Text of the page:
Overall, it´s very exciting and we are all excited to be here in India. We started SIMULIA in India 15 years ago and it was a very small footprint back then. We had a few customers, these were the pioneers; these were the visionaries who had seen what had happened in the rest of the world and said that we needed to bring this here. , So, we have built a team in India, and these are technical experts with enhanced degrees and masters and PhDs who are working with our customers and users hand-in-hand to help them solve very difficult challenges.

Our community is growing by leaps and bounds. We have much further to go and that´s what makes us feel very excited. I have been with the company for 22 years; it still feels young; it still feels that we are just getting started.

Give us an idea of the costs involved for simulating these complex scenarios we are talking about.
Most of our customers look at simulation from a value-added viewpoint, not from a cost viewpoint. Simulation drives a lot of value in their and if you look at the return on investment they get through simulation, it is of an order of magnitude higher than the initial investment of the software. The reason they are investing in simulation is the value they are getting from it. Cost has not been an inhibitor. It is not commodity software. It is a very value-added technology offering which enables companies to transform. In fact, we have seen many times when companies are going through tough times, laying off people owning to bankruptcy and cutting expenses, they have increased their investment in simulation because when you have to do more with less, the only way out is to innovate out of the troubles you are in. So, you are going to do a lot more simulation and a lot more innovation in this situation. We have seen a lot of examples over the years, especially in the 2008 crisis, when the auto industry was in a slump and some of the auto companies were going through tough times, we saw a lot of investments with simulation because they had to do more with less. They had to get more predictive; they had to come up with new ways of doing things.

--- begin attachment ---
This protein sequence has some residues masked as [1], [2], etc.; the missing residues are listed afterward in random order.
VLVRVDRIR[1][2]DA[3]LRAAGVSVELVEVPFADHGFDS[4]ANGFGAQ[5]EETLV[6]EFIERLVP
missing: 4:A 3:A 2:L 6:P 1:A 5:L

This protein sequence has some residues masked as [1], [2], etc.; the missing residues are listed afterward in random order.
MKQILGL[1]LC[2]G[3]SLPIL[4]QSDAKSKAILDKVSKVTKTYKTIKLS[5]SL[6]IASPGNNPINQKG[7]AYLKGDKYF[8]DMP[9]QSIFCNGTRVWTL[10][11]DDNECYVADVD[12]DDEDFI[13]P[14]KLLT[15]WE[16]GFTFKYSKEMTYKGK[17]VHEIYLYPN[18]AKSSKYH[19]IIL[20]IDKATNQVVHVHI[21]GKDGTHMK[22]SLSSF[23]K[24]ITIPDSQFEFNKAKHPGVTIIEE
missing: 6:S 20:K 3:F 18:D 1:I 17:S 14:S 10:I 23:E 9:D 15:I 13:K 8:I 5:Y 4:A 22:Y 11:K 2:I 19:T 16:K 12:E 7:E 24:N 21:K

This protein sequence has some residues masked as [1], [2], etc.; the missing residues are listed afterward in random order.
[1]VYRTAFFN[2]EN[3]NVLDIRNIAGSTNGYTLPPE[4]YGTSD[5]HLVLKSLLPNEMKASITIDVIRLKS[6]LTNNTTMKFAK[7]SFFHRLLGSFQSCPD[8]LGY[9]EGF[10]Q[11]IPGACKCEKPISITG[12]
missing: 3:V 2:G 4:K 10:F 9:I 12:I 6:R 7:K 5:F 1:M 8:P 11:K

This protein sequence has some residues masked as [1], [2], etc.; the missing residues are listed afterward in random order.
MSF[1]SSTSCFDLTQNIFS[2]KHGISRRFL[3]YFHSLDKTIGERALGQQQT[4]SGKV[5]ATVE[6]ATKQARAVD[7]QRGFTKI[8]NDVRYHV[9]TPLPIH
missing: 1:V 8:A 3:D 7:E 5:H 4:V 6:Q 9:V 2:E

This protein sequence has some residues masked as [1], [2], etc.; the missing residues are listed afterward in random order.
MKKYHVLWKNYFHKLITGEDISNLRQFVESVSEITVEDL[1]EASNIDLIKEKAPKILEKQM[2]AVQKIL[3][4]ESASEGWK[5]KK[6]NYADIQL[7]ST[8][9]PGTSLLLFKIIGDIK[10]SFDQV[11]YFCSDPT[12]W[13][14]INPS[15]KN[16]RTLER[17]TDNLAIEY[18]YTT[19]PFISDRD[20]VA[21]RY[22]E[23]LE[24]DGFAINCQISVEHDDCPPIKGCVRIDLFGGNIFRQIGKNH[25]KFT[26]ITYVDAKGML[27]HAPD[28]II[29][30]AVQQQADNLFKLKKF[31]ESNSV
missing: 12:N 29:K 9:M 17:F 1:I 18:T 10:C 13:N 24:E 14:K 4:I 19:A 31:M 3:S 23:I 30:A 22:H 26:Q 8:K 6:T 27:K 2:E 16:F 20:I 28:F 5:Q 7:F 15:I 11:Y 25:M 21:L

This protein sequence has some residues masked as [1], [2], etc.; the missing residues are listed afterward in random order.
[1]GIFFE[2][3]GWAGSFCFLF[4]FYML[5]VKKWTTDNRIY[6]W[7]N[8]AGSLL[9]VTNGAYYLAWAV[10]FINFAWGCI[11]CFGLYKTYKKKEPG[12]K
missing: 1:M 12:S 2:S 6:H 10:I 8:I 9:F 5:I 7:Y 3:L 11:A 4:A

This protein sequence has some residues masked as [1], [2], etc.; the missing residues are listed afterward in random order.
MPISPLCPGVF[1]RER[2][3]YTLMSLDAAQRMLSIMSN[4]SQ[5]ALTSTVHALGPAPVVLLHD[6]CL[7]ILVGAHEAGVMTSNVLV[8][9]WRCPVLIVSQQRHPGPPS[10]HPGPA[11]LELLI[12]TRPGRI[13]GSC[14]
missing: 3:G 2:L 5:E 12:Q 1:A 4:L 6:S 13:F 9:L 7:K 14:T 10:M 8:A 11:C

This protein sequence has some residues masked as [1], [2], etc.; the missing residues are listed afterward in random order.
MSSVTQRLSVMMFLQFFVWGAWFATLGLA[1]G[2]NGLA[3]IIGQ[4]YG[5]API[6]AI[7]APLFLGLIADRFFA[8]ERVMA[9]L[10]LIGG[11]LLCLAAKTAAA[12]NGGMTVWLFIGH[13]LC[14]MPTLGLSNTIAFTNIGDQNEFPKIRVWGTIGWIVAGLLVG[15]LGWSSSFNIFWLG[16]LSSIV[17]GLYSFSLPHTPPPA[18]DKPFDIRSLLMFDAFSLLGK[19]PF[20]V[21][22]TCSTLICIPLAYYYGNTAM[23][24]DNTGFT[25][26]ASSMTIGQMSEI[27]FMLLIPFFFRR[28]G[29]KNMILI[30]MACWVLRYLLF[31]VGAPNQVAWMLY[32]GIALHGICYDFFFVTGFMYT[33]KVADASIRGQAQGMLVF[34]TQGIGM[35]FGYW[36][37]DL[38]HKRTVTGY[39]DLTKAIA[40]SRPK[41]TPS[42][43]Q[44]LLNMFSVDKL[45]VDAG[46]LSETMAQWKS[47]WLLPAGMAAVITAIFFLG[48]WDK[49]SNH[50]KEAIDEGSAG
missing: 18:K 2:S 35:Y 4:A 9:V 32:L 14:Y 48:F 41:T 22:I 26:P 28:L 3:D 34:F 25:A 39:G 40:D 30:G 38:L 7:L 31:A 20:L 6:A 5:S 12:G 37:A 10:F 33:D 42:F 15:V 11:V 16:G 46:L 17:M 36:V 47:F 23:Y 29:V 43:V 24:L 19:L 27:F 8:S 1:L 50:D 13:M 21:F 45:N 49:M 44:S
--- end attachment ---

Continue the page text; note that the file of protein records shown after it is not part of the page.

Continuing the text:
What about costs for smaller and medium sized companies?
We have product offerings that are applicable from the large OEMs to the medium and small businesses, from expert users and designers to less expert users. Yes, you can always buy lower cost simulation solutions out there, but then they give you less value as well. You want to be predictive; you don´t want to do simulation just for the purpose of checking the box. You want to do it for it to be meaningful, to say that you really have insights into your design and that you were able to drive a design that was differentiated from your competitors, got more value out of your products and delivered more value to your customers. So, this is the line of thinking that companies have today. We are the fastest growing simulation company brand and this is not us saying it; this is from an independent study.

Is there a simulation market size for Asia pacific and the potential?
It all depends on how you slice and dice it. The way I look at it is we have barely scratched the surface and the market is already huge. Today, if you look at the global size, it is in billions of dollars. I look at that promise of where we are going. The market is already quite big but not as big as it should be.